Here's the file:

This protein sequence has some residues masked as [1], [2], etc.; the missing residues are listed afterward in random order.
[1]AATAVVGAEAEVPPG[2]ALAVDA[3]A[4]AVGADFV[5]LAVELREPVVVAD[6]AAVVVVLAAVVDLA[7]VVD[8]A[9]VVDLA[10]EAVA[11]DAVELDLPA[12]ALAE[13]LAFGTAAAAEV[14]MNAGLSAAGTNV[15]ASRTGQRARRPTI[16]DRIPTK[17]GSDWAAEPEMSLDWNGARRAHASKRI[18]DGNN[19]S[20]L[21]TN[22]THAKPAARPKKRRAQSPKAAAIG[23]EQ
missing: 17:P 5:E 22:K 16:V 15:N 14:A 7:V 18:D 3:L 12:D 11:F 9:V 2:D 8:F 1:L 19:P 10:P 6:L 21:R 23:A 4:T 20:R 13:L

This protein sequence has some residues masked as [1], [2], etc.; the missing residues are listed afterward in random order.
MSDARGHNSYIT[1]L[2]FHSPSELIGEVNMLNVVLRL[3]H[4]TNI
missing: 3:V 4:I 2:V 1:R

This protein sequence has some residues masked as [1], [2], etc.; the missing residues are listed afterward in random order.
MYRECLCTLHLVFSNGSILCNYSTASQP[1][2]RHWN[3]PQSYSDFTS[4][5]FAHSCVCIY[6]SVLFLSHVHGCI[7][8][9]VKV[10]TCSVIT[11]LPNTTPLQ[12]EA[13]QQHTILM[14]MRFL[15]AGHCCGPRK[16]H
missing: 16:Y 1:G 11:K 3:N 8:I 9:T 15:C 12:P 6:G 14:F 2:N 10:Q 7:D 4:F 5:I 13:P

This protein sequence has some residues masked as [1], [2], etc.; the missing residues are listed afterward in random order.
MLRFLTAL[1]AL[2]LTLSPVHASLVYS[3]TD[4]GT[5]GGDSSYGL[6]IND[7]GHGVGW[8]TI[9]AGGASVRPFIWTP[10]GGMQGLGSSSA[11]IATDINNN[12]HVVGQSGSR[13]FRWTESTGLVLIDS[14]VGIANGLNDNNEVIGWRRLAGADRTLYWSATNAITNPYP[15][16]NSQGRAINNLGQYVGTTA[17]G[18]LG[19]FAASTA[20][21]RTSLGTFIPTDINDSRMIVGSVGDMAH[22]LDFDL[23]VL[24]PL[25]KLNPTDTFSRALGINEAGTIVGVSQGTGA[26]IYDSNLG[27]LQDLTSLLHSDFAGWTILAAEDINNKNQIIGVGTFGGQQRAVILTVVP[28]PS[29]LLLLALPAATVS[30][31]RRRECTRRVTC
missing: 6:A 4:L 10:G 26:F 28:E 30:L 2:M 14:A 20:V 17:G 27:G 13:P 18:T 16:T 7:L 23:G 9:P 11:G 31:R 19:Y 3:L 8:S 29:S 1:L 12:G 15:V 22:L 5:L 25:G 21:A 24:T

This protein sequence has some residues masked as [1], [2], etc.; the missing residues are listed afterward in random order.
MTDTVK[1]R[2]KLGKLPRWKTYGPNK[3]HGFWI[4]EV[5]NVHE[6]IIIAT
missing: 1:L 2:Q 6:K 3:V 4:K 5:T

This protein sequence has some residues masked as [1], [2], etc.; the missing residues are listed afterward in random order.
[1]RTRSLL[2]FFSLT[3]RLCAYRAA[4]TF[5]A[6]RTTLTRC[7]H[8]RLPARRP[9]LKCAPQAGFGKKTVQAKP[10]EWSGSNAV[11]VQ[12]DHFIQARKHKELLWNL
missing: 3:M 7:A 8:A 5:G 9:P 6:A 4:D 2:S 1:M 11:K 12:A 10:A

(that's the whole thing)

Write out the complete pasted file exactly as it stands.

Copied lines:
This protein sequence has some residues masked as [1], [2], etc.; the missing residues are listed afterward in random order.
[1]AATAVVGAEAEVPPG[2]ALAVDA[3]A[4]AVGADFV[5]LAVELREPVVVAD[6]AAVVVVLAAVVDLA[7]VVD[8]A[9]VVDLA[10]EAVA[11]DAVELDLPA[12]ALAE[13]LAFGTAAAAEV[14]MNAGLSAAGTNV[15]ASRTGQRARRPTI[16]DRIPTK[17]GSDWAAEPEMSLDWNGARRAHASKRI[18]DGNN[19]S[20]L[21]TN[22]THAKPAARPKKRRAQSPKAAAIG[23]EQ
missing: 17:P 5:E 22:K 16:V 15:N 14:A 7:V 18:D 3:L 12:D 11:F 9:V 2:D 8:F 1:L 19:P 10:P 6:L 21:R 23:A 4:T 20:R 13:L

This protein sequence has some residues masked as [1], [2], etc.; the missing residues are listed afterward in random order.
MSDARGHNSYIT[1]L[2]FHSPSELIGEVNMLNVVLRL[3]H[4]TNI
missing: 3:V 4:I 2:V 1:R

This protein sequence has some residues masked as [1], [2], etc.; the missing residues are listed afterward in random order.
MYRECLCTLHLVFSNGSILCNYSTASQP[1][2]RHWN[3]PQSYSDFTS[4][5]FAHSCVCIY[6]SVLFLSHVHGCI[7][8][9]VKV[10]TCSVIT[11]LPNTTPLQ[12]EA[13]QQHTILM[14]MRFL[15]AGHCCGPRK[16]H
missing: 16:Y 1:G 11:K 3:N 8:I 9:T 15:C 12:P 6:G 14:F 2:N 10:Q 7:D 4:F 5:I 13:P

This protein sequence has some residues masked as [1], [2], etc.; the missing residues are listed afterward in random order.
MLRFLTAL[1]AL[2]LTLSPVHASLVYS[3]TD[4]GT[5]GGDSSYGL[6]IND[7]GHGVGW[8]TI[9]AGGASVRPFIWTP[10]GGMQGLGSSSA[11]IATDINNN[12]HVVGQSGSR[13]FRWTESTGLVLIDS[14]VGIANGLNDNNEVIGWRRLAGADRTLYWSATNAITNPYP[15][16]NSQGRAINNLGQYVGTTA[17]G[18]LG[19]FAASTA[20][21]RTSLGTFIPTDINDSRMIVGSVGDMAH[22]LDFDL[23]VL[24]PL[25]KLNPTDTFSRALGINEAGTIVGVSQGTGA[26]IYDSNLG[27]LQDLTSLLHSDFAGWTILAAEDINNKNQIIGVGTFGGQQRAVILTVVP[28]PS[29]LLLLALPAATVS[30][31]RRRECTRRVTC
missing: 6:A 4:L 10:G 26:F 28:E 30:L 2:M 14:A 20:V 17:G 27:G 13:P 18:T 16:T 7:L 23:G 9:P 11:G 31:R 19:Y 3:L 8:S 29:S 1:L 12:G 15:V 22:L 5:L 25:G 21:A 24:T

This protein sequence has some residues masked as [1], [2], etc.; the missing residues are listed afterward in random order.
MTDTVK[1]R[2]KLGKLPRWKTYGPNK[3]HGFWI[4]EV[5]NVHE[6]IIIAT
missing: 1:L 2:Q 6:K 3:V 4:K 5:T

This protein sequence has some residues masked as [1], [2], etc.; the missing residues are listed afterward in random order.
[1]RTRSLL[2]FFSLT[3]RLCAYRAA[4]TF[5]A[6]RTTLTRC[7]H[8]RLPARRP[9]LKCAPQAGFGKKTVQAKP[10]EWSGSNAV[11]VQ[12]DHFIQARKHKELLWNL
missing: 3:M 7:A 8:A 5:G 9:P 6:A 4:D 2:S 1:M 11:K 12:A 10:A